- Premeditated by Josin L. McQuein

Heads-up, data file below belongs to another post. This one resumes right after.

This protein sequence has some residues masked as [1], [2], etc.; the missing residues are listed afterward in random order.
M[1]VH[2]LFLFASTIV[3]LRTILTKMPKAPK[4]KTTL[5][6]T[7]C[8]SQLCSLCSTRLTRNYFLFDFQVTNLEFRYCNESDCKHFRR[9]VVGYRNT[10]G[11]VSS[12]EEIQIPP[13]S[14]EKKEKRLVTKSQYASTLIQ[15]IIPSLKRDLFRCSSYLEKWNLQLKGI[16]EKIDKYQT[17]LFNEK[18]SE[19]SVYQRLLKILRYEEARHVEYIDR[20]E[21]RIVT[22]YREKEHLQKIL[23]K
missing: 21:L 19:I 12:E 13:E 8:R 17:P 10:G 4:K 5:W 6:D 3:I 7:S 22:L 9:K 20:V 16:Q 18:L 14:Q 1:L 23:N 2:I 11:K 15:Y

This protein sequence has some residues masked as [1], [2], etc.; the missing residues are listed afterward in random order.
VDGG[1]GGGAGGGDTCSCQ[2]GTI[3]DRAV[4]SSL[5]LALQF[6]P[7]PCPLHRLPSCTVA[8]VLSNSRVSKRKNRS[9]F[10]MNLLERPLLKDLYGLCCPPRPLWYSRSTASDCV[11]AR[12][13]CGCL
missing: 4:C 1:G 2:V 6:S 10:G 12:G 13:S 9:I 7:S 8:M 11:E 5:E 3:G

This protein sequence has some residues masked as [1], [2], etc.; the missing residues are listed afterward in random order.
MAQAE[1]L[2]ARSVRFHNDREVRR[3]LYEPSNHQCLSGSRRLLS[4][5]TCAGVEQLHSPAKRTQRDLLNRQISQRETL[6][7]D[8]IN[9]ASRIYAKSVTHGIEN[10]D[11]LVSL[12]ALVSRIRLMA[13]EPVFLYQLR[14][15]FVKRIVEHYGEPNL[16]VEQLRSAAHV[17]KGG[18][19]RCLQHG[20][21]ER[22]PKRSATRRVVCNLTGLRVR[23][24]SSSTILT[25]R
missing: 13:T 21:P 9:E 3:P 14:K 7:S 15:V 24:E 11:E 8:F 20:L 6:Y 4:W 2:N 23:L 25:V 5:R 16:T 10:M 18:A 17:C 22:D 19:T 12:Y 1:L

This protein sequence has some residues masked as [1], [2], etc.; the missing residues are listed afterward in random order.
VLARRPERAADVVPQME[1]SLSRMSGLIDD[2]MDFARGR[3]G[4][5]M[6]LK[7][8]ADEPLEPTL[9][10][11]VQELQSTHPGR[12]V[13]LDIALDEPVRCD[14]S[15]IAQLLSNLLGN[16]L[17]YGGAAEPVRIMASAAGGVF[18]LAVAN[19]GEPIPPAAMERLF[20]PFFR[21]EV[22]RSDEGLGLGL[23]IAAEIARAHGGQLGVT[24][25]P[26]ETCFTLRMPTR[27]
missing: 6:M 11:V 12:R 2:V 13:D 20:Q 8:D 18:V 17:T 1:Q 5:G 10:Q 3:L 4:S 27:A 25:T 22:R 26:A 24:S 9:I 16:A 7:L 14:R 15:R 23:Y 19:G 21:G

Dinah always supported her sweet, naïve fourteen-year-old cousin Claire, so when Dinah moved across the country, Claire was left to her own devices. Now Claire’s in a coma and Dinah’s determined to find out why. When she reads in Claire’s diary that Claire fell hard for a boy who then raped her, Dinah seeks revenge on the guy. She is abetted by an able pair of allies, who come up with a slate of subtle but diabolically effective sabotage efforts to slay the guy’s chances at the choice colleges that represent the only future his overbearing father will accept. Narrator Dinah’s steadfast adherence to her plans undermines her better angels and instincts, and she makes a serious error in judgment that readers will see coming a mile away. Though the story is compulsively readable, the credibility gaps in most of the plot points are as problematic as the predictable outcomes and clichéd, two-dimensional characterizations. Many readers, however, will overlook these flaws in favor of the appeal and cleverness of the revenge plan and the mystery that is obvious enough for them to solve long before the protagonist does. The dialogue is witty and the pacing works, even if Claire’s situation is dramatically overplayed and the villain—rapist, blackmailer, coward, homophobe—lacks only a mustache to twirl to be a full-fledged caricature. Readers who enjoy melodrama that doesn’t demand anything more than strong emotional investment directed at clearly delineated targets will appreciate this entry in the make-the-bullies-pay genre.